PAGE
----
The next morning, Lisa and I both said we had a hard time sleeping, thinking about those puppies. When we left the fete that night they were in a nice puppy pile in a depression in the dirt.
Let's go back a year to Hurricane Joaquin. Lisa and I were in the Chesapeake with Uproar when that uproar hit the Bahamas in 2015. A cargo ship sank carrying Frontline flea and tick medicine. We found the packets all along the beaches in the Bahamas. We had some extras on Uproar.
The next morning, I was armed with a packet to douse the puppies. They were most compliant as I rubbed the medicine around their necks. Lisa bought some food and made sure the momma had a good lunch. I believe we left them in better shape than we found them.
More importantly, we continued our mission of distributing children's books. We brought about 20 ashore and walked through the neighborhood, giving them out. The shy children received them with muted thanks. We also gave out some simple, model airplanes. I think of my OFB (old flying buddy) Mirko every time I do this. He always had these to give to kids who watched us fly our slope gliders. But Mirko always took the time to put the gliders together and help the kids fly them. Mirko, I do this in your memory!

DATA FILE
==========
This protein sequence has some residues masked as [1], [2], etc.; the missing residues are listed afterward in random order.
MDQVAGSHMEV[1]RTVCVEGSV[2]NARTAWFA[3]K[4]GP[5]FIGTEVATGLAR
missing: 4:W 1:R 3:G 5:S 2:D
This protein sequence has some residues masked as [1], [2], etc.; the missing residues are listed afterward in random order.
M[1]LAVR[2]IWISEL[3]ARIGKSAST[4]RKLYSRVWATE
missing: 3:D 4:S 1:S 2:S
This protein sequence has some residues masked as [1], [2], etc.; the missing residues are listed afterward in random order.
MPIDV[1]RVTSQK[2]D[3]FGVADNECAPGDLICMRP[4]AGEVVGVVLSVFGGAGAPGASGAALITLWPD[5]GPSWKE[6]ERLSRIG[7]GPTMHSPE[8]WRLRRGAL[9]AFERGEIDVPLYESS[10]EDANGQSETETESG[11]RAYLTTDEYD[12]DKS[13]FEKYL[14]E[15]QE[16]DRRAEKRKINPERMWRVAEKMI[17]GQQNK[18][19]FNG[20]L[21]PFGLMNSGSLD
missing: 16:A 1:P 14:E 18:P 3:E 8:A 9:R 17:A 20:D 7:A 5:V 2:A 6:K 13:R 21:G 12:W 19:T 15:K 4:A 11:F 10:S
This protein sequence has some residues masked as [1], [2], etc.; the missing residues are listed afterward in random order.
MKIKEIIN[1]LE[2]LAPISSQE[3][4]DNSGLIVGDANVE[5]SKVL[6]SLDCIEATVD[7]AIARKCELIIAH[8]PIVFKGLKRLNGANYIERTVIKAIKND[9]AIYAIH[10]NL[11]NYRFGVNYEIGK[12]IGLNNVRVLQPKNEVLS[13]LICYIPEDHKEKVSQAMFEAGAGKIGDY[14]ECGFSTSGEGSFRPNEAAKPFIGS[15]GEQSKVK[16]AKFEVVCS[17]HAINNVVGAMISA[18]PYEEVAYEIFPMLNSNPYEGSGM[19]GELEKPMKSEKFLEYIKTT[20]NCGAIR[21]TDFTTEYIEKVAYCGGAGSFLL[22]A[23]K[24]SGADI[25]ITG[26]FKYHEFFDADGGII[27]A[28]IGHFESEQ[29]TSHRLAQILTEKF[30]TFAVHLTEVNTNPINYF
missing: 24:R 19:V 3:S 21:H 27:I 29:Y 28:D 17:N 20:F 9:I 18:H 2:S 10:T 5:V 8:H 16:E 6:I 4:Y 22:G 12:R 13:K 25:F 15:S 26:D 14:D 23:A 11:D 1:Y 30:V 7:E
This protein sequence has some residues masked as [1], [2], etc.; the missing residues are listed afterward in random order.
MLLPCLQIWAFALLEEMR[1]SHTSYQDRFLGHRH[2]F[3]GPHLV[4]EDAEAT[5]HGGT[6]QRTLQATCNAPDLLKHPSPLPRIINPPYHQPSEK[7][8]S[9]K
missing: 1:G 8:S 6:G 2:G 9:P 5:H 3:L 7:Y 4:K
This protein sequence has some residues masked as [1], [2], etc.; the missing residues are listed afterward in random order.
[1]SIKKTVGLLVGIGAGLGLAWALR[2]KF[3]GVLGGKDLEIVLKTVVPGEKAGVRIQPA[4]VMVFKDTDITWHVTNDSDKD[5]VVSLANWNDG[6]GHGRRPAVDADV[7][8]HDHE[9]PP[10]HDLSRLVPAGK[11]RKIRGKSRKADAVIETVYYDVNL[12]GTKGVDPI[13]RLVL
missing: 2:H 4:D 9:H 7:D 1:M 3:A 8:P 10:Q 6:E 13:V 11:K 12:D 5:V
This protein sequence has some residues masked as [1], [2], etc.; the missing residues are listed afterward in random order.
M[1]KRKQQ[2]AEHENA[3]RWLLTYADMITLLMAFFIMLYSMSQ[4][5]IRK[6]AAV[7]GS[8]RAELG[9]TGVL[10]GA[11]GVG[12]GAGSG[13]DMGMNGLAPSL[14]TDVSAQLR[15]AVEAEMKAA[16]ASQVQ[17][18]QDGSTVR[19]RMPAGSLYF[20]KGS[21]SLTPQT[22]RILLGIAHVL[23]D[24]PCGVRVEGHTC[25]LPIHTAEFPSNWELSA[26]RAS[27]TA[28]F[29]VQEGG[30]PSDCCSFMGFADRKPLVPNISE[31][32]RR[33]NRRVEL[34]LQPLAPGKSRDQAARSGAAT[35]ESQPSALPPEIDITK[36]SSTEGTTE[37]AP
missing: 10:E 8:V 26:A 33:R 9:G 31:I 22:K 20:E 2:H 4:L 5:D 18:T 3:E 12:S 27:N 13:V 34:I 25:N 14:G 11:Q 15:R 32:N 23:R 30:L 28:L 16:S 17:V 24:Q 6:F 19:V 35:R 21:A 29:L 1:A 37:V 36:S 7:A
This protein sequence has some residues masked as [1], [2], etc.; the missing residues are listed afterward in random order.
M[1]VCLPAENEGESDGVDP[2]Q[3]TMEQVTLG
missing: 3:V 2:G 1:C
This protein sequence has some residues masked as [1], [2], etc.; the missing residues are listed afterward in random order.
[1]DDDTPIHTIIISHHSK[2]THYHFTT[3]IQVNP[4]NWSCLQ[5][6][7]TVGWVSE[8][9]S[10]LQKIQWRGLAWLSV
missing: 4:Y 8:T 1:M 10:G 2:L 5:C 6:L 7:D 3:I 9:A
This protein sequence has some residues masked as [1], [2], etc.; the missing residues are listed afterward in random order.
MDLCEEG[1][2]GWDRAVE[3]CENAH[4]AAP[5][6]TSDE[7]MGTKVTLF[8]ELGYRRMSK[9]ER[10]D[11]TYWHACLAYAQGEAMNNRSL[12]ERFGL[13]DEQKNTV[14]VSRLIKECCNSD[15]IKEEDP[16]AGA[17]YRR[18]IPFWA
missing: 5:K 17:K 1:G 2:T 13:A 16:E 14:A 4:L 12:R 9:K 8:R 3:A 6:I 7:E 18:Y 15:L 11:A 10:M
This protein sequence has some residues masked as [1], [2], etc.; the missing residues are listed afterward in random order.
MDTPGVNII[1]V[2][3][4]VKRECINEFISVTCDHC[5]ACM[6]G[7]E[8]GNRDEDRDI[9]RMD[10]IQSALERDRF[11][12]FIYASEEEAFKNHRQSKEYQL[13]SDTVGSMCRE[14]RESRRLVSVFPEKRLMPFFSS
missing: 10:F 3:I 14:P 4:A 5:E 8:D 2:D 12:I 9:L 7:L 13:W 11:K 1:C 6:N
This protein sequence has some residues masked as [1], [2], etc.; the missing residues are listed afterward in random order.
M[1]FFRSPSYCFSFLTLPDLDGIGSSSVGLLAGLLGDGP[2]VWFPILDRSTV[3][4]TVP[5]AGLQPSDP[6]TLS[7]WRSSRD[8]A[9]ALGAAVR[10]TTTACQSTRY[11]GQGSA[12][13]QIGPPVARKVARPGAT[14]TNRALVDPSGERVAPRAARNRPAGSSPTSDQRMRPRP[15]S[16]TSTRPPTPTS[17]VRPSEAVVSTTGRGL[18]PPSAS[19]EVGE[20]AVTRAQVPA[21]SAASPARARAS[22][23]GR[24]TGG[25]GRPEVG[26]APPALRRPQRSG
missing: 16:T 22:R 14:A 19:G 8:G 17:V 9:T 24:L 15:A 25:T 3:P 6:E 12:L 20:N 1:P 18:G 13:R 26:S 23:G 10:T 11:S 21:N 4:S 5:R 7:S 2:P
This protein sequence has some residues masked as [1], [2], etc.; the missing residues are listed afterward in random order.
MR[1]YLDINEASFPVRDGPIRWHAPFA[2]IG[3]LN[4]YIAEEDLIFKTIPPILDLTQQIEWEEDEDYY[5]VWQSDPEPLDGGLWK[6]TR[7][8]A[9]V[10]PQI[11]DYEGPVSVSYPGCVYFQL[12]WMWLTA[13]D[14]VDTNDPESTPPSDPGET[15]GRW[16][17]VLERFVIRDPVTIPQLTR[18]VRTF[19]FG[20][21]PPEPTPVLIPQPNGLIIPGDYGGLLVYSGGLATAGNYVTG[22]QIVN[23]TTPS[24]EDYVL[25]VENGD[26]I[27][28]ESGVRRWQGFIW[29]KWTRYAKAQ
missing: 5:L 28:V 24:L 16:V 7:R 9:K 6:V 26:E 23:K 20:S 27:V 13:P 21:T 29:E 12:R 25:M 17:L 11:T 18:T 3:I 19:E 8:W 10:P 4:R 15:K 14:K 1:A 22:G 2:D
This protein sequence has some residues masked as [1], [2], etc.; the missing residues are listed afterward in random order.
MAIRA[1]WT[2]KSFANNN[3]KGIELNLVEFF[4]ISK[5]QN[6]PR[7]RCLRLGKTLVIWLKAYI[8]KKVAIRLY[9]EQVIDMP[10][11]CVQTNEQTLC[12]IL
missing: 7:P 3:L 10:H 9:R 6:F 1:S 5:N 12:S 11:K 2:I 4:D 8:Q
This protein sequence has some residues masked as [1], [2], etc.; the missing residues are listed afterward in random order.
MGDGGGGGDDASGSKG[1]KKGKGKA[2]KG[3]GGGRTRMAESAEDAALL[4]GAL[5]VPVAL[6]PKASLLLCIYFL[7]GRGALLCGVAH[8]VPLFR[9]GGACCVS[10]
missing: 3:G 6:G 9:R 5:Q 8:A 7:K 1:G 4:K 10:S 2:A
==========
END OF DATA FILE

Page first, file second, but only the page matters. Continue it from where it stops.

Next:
We embark on the cruising lifestyle, not for comfort but for adventure. It concerns me when my fellow cruisers pass by an area that is a little out of the comfort zone. We have been so fortunate to enjoy the south bays of St. Lucia and hope our cruising friends join us in the future.